Ancient History & Civilisation

CHAPTER IV

The New Kingdom

The New Kingdom of Egypt (1550-1069 B.C.), otherwise known as the Empire of Egypt, was instituted when Ahmose I expelled the foreign rule of Hyksos who had reigned during the Second Intermediate period (1802–1550 B.C.).The New Kingdom includes the 18th, 19th and 20th dynasties. In the later days of this epoch (1292–1069 B.C.) eleven pharaohs obtained the name of Ramesses, as a result, this time is also called the Ramesside period.

This period comprises the reign of today’s best known pharaohs of Egypt: Hatshepsut, Tutankamun, Thutmose III, Amenhotep, Akhenaten and many others. The celebrated relics of history such as the temples of Karnak and Luxor, Abu Simbel, Ramesseum, and the tombs of the Valley of the Kings and the Valley of the queens were built in the course of this time.

Egypt, with a strong central government, saw a prosperous year with an expansion of its dominion and trade routes.

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Egypt Mummy mask of a boy, by BurgerSF (second half of 14th Century BC)

The Eighteenth Dynasty

Dynasty XVIII (1543-1292 BC), otherwise known as the Thutmosid Dynasty because of the four kings named Thutmose, boasted Egypt’s foundation to a prosperous reign. The advent of the New Kingdom ushered in the revival of Egypt; the Theban Kings ousted the Hyksos and the Egyptian armed forces enlarged the kingdom’s dominion by entering the lands of Palestine and Syria.

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Banquet scene, painting on straw and mud, Thebes, New Kingdom, 18th Dynasty, c. 1400 BCE by Daderot (2011)

Egypt enjoyed an unprecedented prosperity of economy, trade expansion, foreign relations, innovative thinking, and artistry. This was made possible because of a succession of great kings and queens and a well-structured system of administration. The appointment of official positions was based on merit and competence which allowed for effective advances in all scopes of the kingdom’s enterprise.

This period was anything but uneventful. Thutmose I conquered and expanded Egypt’s dominion to Syria and Palestine to the west, the Euphrates River in the north, and Nubia to the south. Queen Hatshepsut and her successor Tuthmose III secured Egypt’s position as the first super power. Akhenaten and his wife Nefertiti occasioned the world’s first instance of monotheism.

List of Dynasty XIX Pharaohs

1549–1524 B.C.—Ahmose

1524–1503 B.C.—Amenhotep I

1503–1493 B.C.—Thutmose I

1493–1479 B.C.—Thutmose II

1479–1458 B.C.—Queen Hatshepsut

1479–1425 B.C.—Thutmose III

1425–1398 B.C.—Amenhotep II

1398–1388 B.C.—Thutmose IV

1388–1350 B.C.—Amenhotep III

1351–1334 B.C.—Amenhotep IV (Akhenaten)

1334–1332 B.C.—Smenkhkare

1332–1323 B.C.—Tutankhamun

1323–1319 B.C.—Ay

1319–1292 B.C.—Horemheb

1479–1425 B.C.—Thutmose III

Thutmose III (often styled “the Napoleon of Egypt”) was the son of Thutmose II. During his infancy, his step mother and aunt (she was married to her brother Thutmose II) Hatshepsut (1479–1458 B.C.) ruled over Egypt. Despite her great statesmanship and her achievements of expanding foreign trade, especially to the land of Punt, Hatshepsut was not accepted as a female pharaoh. When Thutmose III ascended to the throne, he continued her legacy but committed to a campaign to eliminate all memory of her. It was his innate desire not to see her serve as an idol to Egyptian women whom he believed did not belong to leadership.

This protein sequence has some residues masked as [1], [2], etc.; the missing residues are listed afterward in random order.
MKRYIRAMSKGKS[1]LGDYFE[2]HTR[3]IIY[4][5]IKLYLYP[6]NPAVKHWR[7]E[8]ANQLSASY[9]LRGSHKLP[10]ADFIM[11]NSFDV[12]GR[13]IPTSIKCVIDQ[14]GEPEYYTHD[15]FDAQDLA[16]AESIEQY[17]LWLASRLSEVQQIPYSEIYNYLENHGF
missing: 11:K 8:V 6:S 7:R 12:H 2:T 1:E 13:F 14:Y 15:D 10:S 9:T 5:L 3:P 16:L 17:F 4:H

Thutmose III was a great military man like his grandfather Thutmose I. He brought the kingdom to its zenith by conquering the whole of Syria, crossing the Euphrates River to fight the Mitannians who he successfully defeated, and forging south along the Nile River to Napata in Sudan. He also built a legion of temples honoring his notable accomplishments. Thutmose III is seen as one of ancient Egypt’s greatest pharaohs.

1351–1334 B.C.—Amenhotep IV (Akhenaten)

The son of Amenhotep III and Tiye, Akhenaten was Egypt’s most controversial ruler. He was the father of Tutankhamen (by a lesser wife named Kiya) and Ankhsenamun, who was the wife and half-sister of Tutankhamen—her mother was Nefertiti.

In the beginning five years of his rule, he was referred to as Amenhotep IV. He continued his father’s legacy and adhered to Egypt’s polytheism. But then he went through a religious transformation; he forsook his cult of Amun and espoused the cult of Aten. He altered his name to Akhenaten, meaning ‘successful for’ or `of great use to’ the god Aten. And in the next twelve years of his rule his religious fixation led Egypt to a complete collapse.

Akhenaten’s rule is one of anarchy; it is often referred to as ‘The Amarna Period’ (1353-1336 B.C.). This was due to the fact that he changed the capital of the kingdom from Thebes to a city he established - Akhetaten, which later came to be known as Amarna. This was a capital dedicated to the god Aten. It can be argued that Akhenaten was a pharaoh that brought the dynasty to its nadir.